One of the most interesting things I observed during my recent visit to Seoul was the absence of any apparent arrangements to evacuate Yongsan Garrison, in the heart of Seoul. The relocation plan calls for the evacuation of Yongsan by the end of next year, and the movement of all of its facilities to Camp Humphreys, near the
shitty city of Pyeongtaek. Yet the only visible changes at Yongsan are improvements — the new bridge connecting Main and South Post, the hospital renovation, and the new shopping area near the PX. Otherwise, the place was eerily unchanged, although friends in the know tell me that most of the various offices do have plans to make the move. Eventually.
With the South Korean government’s timid response to the radical left’s transformation of the issue into one of nationalism and anti-American politics, the immediate question is whether the U.S. will be able to occupy its new home. It appears that question will be answered in the affirmative in the reasonably near future, but only after more violence, which will result in no prosecutions.
The greater issue is money, with the U.S. sounding increasingly discontented with the South Korean “final offer” on what they will contribute to the cost of the move. The issue has long been contentious, and one on which the U.S. side has shown some real spine. Assistant Secretary for Defense Richard Lawless has previously stated that absent a successful resolution of a related issue, the size of the new facility, the U.S. might just reduce the size of the contingent that moves to Humphreys and order the rest back home. Just over a year ago, the U.S. broke another cost-sharing deadlock by summarily laying off Korean workers it could no longer afford to pay. In that context, the news that the U.S. has requested a delay in the deadline for presenting a “master plan” for the move is ominous, at least for those who believe that USFK still serves U.S. interests.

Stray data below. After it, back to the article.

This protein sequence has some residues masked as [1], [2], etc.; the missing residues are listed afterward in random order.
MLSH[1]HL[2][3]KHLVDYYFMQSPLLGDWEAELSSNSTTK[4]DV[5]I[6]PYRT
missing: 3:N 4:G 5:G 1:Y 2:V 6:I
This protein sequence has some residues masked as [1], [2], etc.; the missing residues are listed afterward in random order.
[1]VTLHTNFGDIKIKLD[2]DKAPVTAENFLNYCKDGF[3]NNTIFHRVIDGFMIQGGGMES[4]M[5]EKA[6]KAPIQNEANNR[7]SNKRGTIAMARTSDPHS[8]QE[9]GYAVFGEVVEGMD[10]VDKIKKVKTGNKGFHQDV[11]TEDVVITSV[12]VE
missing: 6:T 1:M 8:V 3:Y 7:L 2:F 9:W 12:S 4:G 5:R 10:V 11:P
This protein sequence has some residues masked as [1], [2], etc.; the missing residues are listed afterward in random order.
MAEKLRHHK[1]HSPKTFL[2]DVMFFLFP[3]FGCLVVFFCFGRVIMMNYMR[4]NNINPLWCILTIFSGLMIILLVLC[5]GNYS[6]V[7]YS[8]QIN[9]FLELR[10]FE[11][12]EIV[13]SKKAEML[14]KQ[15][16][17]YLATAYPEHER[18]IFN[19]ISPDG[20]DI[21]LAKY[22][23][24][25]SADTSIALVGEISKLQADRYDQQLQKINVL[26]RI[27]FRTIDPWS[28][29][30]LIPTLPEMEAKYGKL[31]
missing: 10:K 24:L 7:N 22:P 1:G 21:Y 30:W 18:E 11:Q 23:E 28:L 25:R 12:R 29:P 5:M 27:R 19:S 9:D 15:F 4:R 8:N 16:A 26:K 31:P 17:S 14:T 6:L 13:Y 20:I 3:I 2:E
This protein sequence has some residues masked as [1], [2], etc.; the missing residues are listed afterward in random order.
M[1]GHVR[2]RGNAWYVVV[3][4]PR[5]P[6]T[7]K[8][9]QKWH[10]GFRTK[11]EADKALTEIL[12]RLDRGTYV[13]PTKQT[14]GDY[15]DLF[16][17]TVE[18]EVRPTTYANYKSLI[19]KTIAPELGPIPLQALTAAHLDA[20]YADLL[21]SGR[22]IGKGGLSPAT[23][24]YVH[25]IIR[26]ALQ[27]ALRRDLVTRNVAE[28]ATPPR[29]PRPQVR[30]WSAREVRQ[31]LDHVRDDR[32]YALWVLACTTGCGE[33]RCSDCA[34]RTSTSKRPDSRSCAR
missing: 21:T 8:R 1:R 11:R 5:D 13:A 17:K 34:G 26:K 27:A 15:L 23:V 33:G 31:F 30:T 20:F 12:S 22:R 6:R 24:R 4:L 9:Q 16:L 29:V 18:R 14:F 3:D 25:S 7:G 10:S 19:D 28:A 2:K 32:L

In another sense, it’s an excellent idea. As with the FTA issue, controversial issues like this ought not to be aired out in the middle of an election campaign. Korea will hold local elections on May 31st. Better they should keep talking about Tokdo.